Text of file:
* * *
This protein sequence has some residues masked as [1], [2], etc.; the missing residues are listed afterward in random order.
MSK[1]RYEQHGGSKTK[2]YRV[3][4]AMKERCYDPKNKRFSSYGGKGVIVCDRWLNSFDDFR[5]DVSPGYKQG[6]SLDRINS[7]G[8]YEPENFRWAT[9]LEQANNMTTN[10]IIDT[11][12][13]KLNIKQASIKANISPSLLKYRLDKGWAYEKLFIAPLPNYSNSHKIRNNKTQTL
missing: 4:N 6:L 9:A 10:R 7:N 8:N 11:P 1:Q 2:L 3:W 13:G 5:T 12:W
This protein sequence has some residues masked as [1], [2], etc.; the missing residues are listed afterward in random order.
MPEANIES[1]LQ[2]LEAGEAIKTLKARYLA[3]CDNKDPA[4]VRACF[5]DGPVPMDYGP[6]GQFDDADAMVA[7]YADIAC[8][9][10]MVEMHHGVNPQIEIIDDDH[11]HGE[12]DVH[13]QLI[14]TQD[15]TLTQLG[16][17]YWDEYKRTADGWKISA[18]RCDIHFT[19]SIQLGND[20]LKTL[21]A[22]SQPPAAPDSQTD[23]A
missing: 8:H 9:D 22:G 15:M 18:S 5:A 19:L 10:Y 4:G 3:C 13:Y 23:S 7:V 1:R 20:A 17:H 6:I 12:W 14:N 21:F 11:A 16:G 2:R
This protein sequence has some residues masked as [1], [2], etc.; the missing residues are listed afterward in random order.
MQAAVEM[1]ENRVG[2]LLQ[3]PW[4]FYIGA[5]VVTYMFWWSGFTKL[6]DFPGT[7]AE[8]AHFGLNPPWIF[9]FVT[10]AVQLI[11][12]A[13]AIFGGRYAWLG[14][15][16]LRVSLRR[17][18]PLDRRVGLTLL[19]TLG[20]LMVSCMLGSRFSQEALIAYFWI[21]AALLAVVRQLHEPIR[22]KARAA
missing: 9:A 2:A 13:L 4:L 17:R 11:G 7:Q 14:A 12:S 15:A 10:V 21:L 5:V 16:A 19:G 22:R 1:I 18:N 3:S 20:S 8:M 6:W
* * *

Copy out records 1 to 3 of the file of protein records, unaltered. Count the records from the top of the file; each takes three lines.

This protein sequence has some residues masked as [1], [2], etc.; the missing residues are listed afterward in random order.
MSK[1]RYEQHGGSKTK[2]YRV[3][4]AMKERCYDPKNKRFSSYGGKGVIVCDRWLNSFDDFR[5]DVSPGYKQG[6]SLDRINS[7]G[8]YEPENFRWAT[9]LEQANNMTTN[10]IIDT[11][12][13]KLNIKQASIKANISPSLLKYRLDKGWAYEKLFIAPLPNYSNSHKIRNNKTQTL
missing: 4:N 6:L 9:A 10:R 7:N 8:N 11:P 1:Q 2:L 3:W 13:G 5:T 12:W
This protein sequence has some residues masked as [1], [2], etc.; the missing residues are listed afterward in random order.
MPEANIES[1]LQ[2]LEAGEAIKTLKARYLA[3]CDNKDPA[4]VRACF[5]DGPVPMDYGP[6]GQFDDADAMVA[7]YADIAC[8][9][10]MVEMHHGVNPQIEIIDDDH[11]HGE[12]DVH[13]QLI[14]TQD[15]TLTQLG[16][17]YWDEYKRTADGWKISA[18]RCDIHFT[19]SIQLGND[20]LKTL[21]A[22]SQPPAAPDSQTD[23]A
missing: 8:H 9:D 22:G 15:M 18:S 5:A 19:L 10:Y 4:G 3:C 13:Y 23:S 7:V 1:R 20:A 17:H 6:I 12:W 14:N 21:F 11:A 16:G 2:R
This protein sequence has some residues masked as [1], [2], etc.; the missing residues are listed afterward in random order.
MQAAVEM[1]ENRVG[2]LLQ[3]PW[4]FYIGA[5]VVTYMFWWSGFTKL[6]DFPGT[7]AE[8]AHFGLNPPWIF[9]FVT[10]AVQLI[11][12]A[13]AIFGGRYAWLG[14][15][16]LRVSLRR[17][18]PLDRRVGLTLL[19]TLG[20]LMVSCMLGSRFSQEALIAYFWI[21]AALLAVVRQLHEPIR[22]KARAA
missing: 9:A 2:A 13:L 4:L 17:R 11:G 7:Q 14:A 12:S 15:A 10:V 21:L 5:V 16:A 19:G 22:R 1:I 18:N 3:S 20:S 8:M 6:W